Mental Health Stigma Suicide

Four Eyes.

I decided to finally look into getting blue ray blocking glasses. I’m not sure if that is even what they are called…the kind of glasses that are supposed to protect one’s eyes from the harmful light of the computer. Specifically if, like me, you stare at it for up to eight hours or more a day.

I did some google searches and looked at a few of the “best sites” to buy blue ray blocking glasses. Then I went to those sites and looked up a bunch of them. I even added some to my cart on one site.

Then I walked away.

Then I went back to the site.

Then I closed my iPad again.

Then today I looked on Amazon and added more to my cart.

Then I stopped.

I am many things but I am always honest with myself. I reflected on the pit in my stomach that seemed to set up camp whenever I pulled up one of these eyeglass websites. I reflected on the “virtual try on” experience that made me just extremely sad as I stared at my face with the fake lovely glasses resting on my nose.

Then I felt like Winnie the Pooh in that scene when he is pondering and tapping his big yellow paw on his head.

I had a cataract when I was 4. It was removed. I am legally blind in my right eye and have been for as long as I can remember. I wore a patch on one eye for 6 hours a day for a couple years of my life. I wore a contact in my right eye (the cataract/legally blind eye) since the surgery and glasses also for as long as I can remember up until 6th grade I believe. In 6th grade I was old enough for the contact in my left eye.

The glasses were thick frames. I remember my eyes often being hot and sticky from the patch and the glasses. I remember being made fun of many, many, times by other children.

I had this Ah hah! moment in remembering all of this. Duh. Of course my entire body revolted at the idea of glasses, even just glasses to protect my eyes, because I was having flashes of seeing my clients in glasses. I was having flashes of being incredibly vulnerable in front of clients. Clients who do not need to see me have a breakdown if they so much as mention the glasses.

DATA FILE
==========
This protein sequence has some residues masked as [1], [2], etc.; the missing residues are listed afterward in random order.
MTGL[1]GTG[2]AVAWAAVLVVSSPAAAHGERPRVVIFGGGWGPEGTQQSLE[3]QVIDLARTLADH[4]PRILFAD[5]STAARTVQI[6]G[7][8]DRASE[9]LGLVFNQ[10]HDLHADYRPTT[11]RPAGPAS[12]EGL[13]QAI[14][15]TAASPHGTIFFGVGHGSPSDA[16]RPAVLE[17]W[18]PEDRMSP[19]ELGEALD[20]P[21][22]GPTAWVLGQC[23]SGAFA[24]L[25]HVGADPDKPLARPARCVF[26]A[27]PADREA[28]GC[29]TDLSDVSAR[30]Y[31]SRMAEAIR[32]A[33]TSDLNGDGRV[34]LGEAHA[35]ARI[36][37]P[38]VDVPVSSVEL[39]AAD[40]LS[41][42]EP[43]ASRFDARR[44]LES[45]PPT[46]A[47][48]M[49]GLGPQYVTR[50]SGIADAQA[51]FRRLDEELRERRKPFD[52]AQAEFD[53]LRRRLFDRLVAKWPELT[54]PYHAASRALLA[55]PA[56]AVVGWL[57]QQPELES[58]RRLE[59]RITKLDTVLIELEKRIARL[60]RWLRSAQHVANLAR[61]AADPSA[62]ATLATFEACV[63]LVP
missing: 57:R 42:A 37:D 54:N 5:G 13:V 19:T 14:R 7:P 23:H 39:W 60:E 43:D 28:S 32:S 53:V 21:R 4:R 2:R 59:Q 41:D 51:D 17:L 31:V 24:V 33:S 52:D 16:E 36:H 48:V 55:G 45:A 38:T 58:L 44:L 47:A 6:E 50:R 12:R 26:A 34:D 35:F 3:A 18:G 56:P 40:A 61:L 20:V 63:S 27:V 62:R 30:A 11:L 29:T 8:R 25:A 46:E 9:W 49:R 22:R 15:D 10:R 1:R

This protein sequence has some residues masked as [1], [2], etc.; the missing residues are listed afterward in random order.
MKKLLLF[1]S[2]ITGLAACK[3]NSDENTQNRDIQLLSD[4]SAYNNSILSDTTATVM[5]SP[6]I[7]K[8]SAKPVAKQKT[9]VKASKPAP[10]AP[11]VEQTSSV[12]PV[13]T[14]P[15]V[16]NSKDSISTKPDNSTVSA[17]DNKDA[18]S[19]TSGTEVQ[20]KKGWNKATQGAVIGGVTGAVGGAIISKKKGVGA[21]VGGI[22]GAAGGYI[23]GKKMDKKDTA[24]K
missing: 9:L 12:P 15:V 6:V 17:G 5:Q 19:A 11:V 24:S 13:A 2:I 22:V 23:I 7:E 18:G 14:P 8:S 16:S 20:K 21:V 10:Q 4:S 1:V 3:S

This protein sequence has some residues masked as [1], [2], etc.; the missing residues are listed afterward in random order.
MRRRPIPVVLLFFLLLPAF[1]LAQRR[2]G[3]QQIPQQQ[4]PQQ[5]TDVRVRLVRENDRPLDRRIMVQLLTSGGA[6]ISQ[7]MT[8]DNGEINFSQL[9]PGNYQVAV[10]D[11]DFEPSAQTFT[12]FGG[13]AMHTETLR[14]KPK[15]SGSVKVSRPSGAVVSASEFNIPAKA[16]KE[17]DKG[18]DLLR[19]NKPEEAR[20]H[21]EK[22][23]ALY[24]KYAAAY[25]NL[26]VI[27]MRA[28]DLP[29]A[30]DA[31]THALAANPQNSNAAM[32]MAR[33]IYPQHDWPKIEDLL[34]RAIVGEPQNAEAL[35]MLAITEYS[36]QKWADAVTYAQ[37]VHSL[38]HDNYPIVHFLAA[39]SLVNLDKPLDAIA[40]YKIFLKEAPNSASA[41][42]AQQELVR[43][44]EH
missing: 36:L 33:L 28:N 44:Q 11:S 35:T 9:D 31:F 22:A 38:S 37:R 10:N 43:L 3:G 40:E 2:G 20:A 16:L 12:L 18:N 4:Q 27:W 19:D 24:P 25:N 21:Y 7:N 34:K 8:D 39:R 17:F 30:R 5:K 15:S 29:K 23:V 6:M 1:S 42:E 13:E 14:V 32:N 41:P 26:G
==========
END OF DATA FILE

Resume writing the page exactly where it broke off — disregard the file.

I have glasses. I use them at night. Alone. After I take my contacts out right before I fall asleep if I want to watch TV for a little while. I don’t think even my closest friends have seen me in them.

It’s an odd thing to be 37, a Mom, a boss, a nurse, so many kick ass things, and still be completely gutted thinking about buying glasses. This is what it does to people though- bullying. It stays there. In the back of my mind, in a filing cabinet that I put away and locked up, but that creeped out slowly with enough of a trigger.

I remain undecided on the blue ray glasses. I write this feeling odd. Somewhat shamed? Even though I know rationally it’s not my shame to bear. It’s the shame of my peers who made me feel less than because of a vision deficit that I had no control over. I’ve known since age 4 what it feels like to be different. And I’ve never attributed that experience to any of my life decisions, but it shouldn’t come as a surprise that I have devoted my life to serving the underserved and the bullied and the misfits.

Because I was one. Who knows? Maybe I still am. But the difference now, is I know I’m in good company.

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